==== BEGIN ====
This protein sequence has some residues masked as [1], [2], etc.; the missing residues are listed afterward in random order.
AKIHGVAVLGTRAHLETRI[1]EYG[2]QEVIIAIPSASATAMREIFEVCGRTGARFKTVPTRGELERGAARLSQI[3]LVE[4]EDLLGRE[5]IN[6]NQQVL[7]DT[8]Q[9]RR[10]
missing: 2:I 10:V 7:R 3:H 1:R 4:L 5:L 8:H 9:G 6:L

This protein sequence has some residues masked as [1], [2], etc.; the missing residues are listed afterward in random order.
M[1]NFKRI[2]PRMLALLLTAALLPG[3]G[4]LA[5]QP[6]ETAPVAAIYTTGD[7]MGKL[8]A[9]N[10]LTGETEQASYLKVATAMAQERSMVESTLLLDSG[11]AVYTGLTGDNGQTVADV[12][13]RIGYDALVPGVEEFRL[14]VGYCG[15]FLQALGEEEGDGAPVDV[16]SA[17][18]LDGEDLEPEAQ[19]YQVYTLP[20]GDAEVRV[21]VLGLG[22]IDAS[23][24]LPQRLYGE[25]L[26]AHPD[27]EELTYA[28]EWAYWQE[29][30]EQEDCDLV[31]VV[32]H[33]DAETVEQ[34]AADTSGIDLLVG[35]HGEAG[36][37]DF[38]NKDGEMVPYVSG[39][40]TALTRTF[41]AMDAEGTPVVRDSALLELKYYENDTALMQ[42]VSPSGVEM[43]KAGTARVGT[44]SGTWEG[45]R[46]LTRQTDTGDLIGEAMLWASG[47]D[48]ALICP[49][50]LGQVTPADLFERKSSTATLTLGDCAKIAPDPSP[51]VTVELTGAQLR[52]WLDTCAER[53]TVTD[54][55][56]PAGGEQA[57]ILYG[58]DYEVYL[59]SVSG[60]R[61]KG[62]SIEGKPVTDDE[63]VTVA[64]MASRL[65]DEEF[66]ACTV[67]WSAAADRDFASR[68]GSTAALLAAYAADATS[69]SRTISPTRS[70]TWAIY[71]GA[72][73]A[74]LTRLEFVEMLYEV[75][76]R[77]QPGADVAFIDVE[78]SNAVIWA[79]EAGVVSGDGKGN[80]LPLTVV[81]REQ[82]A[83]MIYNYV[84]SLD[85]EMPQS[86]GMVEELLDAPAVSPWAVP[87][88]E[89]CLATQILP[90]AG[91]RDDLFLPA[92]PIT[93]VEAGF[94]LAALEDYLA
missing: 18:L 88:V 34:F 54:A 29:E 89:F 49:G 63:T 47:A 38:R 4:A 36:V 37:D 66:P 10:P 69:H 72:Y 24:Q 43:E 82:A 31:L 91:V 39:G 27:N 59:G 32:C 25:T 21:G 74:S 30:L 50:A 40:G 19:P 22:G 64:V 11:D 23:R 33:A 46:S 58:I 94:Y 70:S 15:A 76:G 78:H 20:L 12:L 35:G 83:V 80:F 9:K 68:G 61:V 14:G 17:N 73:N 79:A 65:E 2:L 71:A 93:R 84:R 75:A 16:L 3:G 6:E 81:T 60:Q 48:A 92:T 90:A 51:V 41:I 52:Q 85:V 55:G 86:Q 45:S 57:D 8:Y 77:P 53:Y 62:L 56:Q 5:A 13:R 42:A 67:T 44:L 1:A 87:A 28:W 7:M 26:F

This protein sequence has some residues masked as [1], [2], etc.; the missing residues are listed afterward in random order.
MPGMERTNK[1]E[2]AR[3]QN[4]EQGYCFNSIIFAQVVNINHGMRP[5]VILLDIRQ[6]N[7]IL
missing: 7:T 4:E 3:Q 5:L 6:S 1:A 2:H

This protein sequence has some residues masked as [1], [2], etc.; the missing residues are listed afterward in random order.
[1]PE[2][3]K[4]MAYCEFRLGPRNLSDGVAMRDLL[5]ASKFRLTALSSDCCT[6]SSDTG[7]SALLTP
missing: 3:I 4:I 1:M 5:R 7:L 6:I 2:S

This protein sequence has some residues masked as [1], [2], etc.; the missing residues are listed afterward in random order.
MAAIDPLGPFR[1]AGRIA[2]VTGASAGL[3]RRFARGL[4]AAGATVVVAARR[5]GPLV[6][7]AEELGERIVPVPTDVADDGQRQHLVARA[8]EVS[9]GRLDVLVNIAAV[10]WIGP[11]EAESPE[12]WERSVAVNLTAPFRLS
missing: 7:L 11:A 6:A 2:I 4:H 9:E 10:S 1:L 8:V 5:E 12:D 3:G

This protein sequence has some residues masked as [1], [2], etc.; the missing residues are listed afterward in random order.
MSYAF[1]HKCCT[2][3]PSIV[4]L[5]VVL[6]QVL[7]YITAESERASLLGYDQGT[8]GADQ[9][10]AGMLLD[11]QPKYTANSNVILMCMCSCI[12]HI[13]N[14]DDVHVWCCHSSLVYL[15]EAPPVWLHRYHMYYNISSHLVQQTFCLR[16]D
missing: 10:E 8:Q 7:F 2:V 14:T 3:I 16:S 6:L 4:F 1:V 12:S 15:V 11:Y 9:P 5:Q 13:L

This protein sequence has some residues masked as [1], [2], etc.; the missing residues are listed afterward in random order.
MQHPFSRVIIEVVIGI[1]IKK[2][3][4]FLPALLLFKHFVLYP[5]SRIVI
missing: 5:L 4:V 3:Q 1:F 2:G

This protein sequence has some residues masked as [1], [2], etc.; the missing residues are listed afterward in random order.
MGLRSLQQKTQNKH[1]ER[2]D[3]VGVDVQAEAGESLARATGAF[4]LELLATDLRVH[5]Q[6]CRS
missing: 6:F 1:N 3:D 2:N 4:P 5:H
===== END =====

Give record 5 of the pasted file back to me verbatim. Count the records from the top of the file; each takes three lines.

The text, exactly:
This protein sequence has some residues masked as [1], [2], etc.; the missing residues are listed afterward in random order.
MAAIDPLGPFR[1]AGRIA[2]VTGASAGL[3]RRFARGL[4]AAGATVVVAARR[5]GPLV[6][7]AEELGERIVPVPTDVADDGQRQHLVARA[8]EVS[9]GRLDVLVNIAAV[10]WIGP[11]EAESPE[12]WERSVAVNLTAPFRLS
missing: 7:L 11:A 6:A 2:I 4:H 9:E 10:S 1:L 8:V 5:E 12:D 3:G